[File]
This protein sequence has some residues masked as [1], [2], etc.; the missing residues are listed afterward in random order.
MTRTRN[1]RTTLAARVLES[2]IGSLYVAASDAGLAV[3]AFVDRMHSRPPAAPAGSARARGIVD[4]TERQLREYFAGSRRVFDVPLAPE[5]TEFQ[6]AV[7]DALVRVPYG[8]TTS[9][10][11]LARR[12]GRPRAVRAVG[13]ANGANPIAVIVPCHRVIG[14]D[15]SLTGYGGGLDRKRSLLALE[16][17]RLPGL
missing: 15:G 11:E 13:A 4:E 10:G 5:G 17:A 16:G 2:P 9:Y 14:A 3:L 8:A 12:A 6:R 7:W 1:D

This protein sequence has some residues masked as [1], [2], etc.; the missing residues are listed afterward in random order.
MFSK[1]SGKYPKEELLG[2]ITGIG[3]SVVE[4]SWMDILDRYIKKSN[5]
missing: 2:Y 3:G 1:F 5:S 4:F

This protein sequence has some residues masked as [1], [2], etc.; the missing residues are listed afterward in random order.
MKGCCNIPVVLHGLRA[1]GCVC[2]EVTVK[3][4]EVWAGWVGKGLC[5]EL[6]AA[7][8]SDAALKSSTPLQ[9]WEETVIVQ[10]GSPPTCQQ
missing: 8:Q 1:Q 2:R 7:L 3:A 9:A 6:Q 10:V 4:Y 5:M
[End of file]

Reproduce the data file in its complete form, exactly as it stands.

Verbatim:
This protein sequence has some residues masked as [1], [2], etc.; the missing residues are listed afterward in random order.
MTRTRN[1]RTTLAARVLES[2]IGSLYVAASDAGLAV[3]AFVDRMHSRPPAAPAGSARARGIVD[4]TERQLREYFAGSRRVFDVPLAPE[5]TEFQ[6]AV[7]DALVRVPYG[8]TTS[9][10][11]LARR[12]GRPRAVRAVG[13]ANGANPIAVIVPCHRVIG[14]D[15]SLTGYGGGLDRKRSLLALE[16][17]RLPGL
missing: 15:G 11:E 13:A 4:E 10:G 5:G 17:A 16:G 2:P 9:Y 14:A 3:L 8:A 12:A 6:R 7:W 1:D

This protein sequence has some residues masked as [1], [2], etc.; the missing residues are listed afterward in random order.
MFSK[1]SGKYPKEELLG[2]ITGIG[3]SVVE[4]SWMDILDRYIKKSN[5]
missing: 2:Y 3:G 1:F 5:S 4:F

This protein sequence has some residues masked as [1], [2], etc.; the missing residues are listed afterward in random order.
MKGCCNIPVVLHGLRA[1]GCVC[2]EVTVK[3][4]EVWAGWVGKGLC[5]EL[6]AA[7][8]SDAALKSSTPLQ[9]WEETVIVQ[10]GSPPTCQQ
missing: 8:Q 1:Q 2:R 7:L 3:A 9:A 6:Q 10:V 4:Y 5:M